In older days, command substitutions were done with single tick marks (`, shares the ~ key). We’re not going to be touching on this yet, but as most people go off and explore after learning the basics, it’s probably a good idea to mention that you should use parentheses instead. This is mainly because when you nest — put commands inside other commands — parentheses work better.
Your First Script
Let’s start with a simple script that allows you to copy files and append dates to the end of the filename. Let’s call it “datecp”. First, let’s check to see if that name conflicts with something:
You can see that there’s no output of the which command, so we’re all set to use this name.
Let’s create a blank file in the ~/bin folder:
And, let’s change the permission now, before we forget:
Let’s start building our script then. Open up that file in your text editor of choice. Like I said, I like the simplicity of nano.
And, let’s go ahead and put in the prerequisite first line, and a comment about what this script does.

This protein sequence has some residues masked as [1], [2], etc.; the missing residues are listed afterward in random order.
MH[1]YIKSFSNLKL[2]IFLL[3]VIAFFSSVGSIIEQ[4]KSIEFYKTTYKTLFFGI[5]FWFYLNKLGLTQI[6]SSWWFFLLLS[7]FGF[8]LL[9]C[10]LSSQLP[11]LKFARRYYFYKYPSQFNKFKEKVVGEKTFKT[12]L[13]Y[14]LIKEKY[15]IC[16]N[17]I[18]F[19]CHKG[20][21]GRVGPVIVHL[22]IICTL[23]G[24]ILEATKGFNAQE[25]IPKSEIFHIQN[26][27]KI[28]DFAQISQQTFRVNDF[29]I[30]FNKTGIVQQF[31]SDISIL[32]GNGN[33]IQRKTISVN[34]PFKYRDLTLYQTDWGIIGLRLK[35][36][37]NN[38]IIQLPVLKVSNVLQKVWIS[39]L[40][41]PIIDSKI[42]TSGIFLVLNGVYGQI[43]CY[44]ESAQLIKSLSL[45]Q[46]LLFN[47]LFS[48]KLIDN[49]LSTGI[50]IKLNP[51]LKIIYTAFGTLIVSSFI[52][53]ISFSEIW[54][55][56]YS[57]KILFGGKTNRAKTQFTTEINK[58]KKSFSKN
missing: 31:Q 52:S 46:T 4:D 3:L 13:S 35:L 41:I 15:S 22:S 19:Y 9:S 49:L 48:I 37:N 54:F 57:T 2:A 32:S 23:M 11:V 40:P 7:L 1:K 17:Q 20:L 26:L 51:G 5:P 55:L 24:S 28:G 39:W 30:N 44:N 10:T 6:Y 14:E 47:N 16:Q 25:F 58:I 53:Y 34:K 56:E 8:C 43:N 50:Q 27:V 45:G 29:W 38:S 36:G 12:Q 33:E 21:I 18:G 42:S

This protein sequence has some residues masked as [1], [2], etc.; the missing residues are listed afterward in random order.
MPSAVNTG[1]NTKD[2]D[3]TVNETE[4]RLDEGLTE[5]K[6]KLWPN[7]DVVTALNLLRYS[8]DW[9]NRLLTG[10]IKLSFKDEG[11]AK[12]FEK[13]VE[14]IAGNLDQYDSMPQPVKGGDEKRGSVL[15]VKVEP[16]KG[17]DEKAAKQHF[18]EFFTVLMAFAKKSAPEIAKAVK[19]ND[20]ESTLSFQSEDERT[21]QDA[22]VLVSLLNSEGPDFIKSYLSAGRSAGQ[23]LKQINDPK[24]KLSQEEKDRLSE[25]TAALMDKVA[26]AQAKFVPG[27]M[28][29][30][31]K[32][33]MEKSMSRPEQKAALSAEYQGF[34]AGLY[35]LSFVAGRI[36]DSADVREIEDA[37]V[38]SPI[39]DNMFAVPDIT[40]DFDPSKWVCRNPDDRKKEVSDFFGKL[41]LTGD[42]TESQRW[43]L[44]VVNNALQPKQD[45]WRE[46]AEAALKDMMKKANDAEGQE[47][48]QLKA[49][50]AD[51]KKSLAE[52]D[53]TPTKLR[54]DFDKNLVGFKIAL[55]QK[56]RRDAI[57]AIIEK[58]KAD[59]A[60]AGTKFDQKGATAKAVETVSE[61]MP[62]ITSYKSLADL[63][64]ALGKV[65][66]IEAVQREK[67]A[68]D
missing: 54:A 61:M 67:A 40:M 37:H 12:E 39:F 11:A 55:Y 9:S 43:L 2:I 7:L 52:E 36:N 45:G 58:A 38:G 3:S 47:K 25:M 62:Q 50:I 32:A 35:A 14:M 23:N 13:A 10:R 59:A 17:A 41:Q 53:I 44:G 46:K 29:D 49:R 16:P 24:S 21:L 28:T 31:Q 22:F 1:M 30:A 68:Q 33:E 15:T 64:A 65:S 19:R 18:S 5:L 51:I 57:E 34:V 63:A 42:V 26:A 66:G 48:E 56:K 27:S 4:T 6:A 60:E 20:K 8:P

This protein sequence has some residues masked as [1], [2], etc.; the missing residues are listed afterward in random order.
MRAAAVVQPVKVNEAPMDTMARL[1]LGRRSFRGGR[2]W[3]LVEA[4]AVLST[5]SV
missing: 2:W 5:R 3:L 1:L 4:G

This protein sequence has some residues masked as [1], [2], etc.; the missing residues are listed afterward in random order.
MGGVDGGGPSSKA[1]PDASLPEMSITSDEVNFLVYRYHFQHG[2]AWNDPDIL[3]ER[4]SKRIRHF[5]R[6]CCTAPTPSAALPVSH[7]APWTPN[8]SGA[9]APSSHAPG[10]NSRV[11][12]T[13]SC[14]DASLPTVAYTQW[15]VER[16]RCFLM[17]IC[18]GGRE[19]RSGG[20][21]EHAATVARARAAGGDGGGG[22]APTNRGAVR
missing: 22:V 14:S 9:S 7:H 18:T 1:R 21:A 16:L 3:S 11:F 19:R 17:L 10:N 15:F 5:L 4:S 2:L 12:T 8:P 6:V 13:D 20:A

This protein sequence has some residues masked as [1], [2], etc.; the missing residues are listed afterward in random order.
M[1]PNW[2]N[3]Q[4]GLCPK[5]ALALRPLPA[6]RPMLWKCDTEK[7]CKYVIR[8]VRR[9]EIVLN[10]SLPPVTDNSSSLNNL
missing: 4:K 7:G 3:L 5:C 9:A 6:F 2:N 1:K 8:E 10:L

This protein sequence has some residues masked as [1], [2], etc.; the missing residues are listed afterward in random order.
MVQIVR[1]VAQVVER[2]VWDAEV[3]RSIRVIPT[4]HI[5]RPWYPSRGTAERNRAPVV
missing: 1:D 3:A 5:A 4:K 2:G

Next, let’s declare a variable. If you’ve ever taken algebra, you probably know what a that is. A variable allows us to store information and do things with it. Variables can “expand” when referenced elsewhere. That is, instead of displaying their name, they will display their stored contents. You can later tell that same variable to store different information, and any instruction that occurs after that will use the new information. It’s a really fancy placeholder.
What will we put in out variable? Well, let’s store the date and time! To do this, we’ll call upon the date command.
Take a look at the screenshot below for how to build the output of the date command:
You can see that by adding different variables that start with %, you can change the output of the command to what you want. For more information, you can look at the manual page for the date command.
Let’s use that last iteration of the date command, “date +%m_%d_%y-%H.%M.%S”, and use that in our script.
If we were to save this script right now, we could run it and it would give us the output of the date command like we’d expect:
But, let’s do something different. Let’s give a variable name, like date_formatted to this command. The proper syntax for this is as follows:
variable=$(command –options arguments)
And for us, we’d build it like this: